- 23 September 2016
Most UK employers are well aware that the law protects job applicants from unlawful discrimination and bias – for example because of their sex, race or age. The majority of businesses have no intention of treating anyone unfairly and yet we continue to see stark imbalances within workforces. Why is this?
Attention has shifted in recent years from cases of outright prejudice, or what employment lawyers would call ‘direct discrimination’, to more subtle forms of bias that can influence a recruiter’s decision-making.
It’s now widely recognised that businesses and educational establishments have a part to play in reducing inequality by tackling forms of conscious and unconscious bias.
Last year professional services firm Deloitte announced they were looking to target the issue of social mobility by removing the name of an applicant’s school and university before interview. The aim – to help ensure that job offers are made on the basis of present potential, not past personal circumstance.
Over the next year a much wider-ranging trial will take place in universities, which should give a much better indication of the extent to which unconscious bias influences recruitment. With the support of the government, Exeter, Huddersfield, Liverpool and Winchester universities have volunteered to carry out “name-blind” admissions designed to counteract assumptions that may be made about a candidate’s race, gender or religion based on their name.
The majority of businesses have no intention of treating anyone unfairly and yet we continue to see stark imbalances within workforces. Why is this?
The outcome of the trial will be of interest to anyone involved in recruitment and selection, and it could even lead to legislative changes. In the meantime, employers may want to ‘equality test’ their own recruitment practices and procedures by withholding information that could lead to bias and discrimination. We regularly provide advice and training to business clients on these issues and we know from experience that it’s worth putting the work up front to avoid potentially damaging and costly discrimination claims from job applicants.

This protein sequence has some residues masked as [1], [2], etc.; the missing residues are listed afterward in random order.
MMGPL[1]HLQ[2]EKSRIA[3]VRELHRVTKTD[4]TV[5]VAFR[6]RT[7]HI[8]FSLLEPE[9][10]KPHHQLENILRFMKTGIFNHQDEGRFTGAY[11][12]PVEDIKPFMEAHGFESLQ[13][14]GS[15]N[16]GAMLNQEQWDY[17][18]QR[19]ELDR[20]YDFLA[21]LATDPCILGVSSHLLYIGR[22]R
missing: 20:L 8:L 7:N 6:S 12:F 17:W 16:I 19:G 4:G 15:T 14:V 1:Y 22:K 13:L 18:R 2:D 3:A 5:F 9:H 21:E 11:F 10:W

For further information or support with avoiding bias and discrimination in recruitment, please feel free to contact our specialist employment law team.
This information is for guidance purposes only and should not be regarded as a substitute for taking legal advice. Please refer to the full General Notices on our website.
About this article
SubjectApplicant X – avoiding bias and discrimination in recruitment
Published23 September 2016
Read, listen and watch our latest insights
- 03 October 2023
Proposed Reforms To The Arbitration Act 1996
The Law Commission has published its Final Report (the Report) on proposed reforms to the Arbitration Act 1996 (the Act).
- 27 September 2023
10 top tips for negotiating a redundancy settlement agreement
In today’s financial market, redundancies are unfortunately becoming a reality for many businesses and employees.
- 22 September 2023
Talking Employment Law: New family friendly rights
In this first podcast in the ‘Talking Employment Law’ series, Lucy Densham Brown and Rebecca Dowle, members of the employment team summarise some of the big new family-friendly Bills that are working their way through parliament.
- 21 September 2023
Immigration Fees Surcharge – 04 October 2023
The Government has published details of the previously announced increase to visa and sponsorship fees, with the aim of increasing revenue across a range of immigration and nationality visa pathways and associated services.
- 20 September 2023
- Commercial Real Estate
Is your property mixed use? Commercial buyers beware of higher residential SDLT
This article discusses a recent case in which a property buyer calculated the Stamp Duty Land Tax due on the purchase at a lower rate, due to the mixed-use purpose of the property.
- 19 September 2023
- Privacy and Data Protection
Organisations’ use of social media: Data protection
Social media applications (or commonly known as ‘apps’) are being developed all the time and we are constantly being introduced to new social media platforms, some of which take almost no time to gain huge popularity.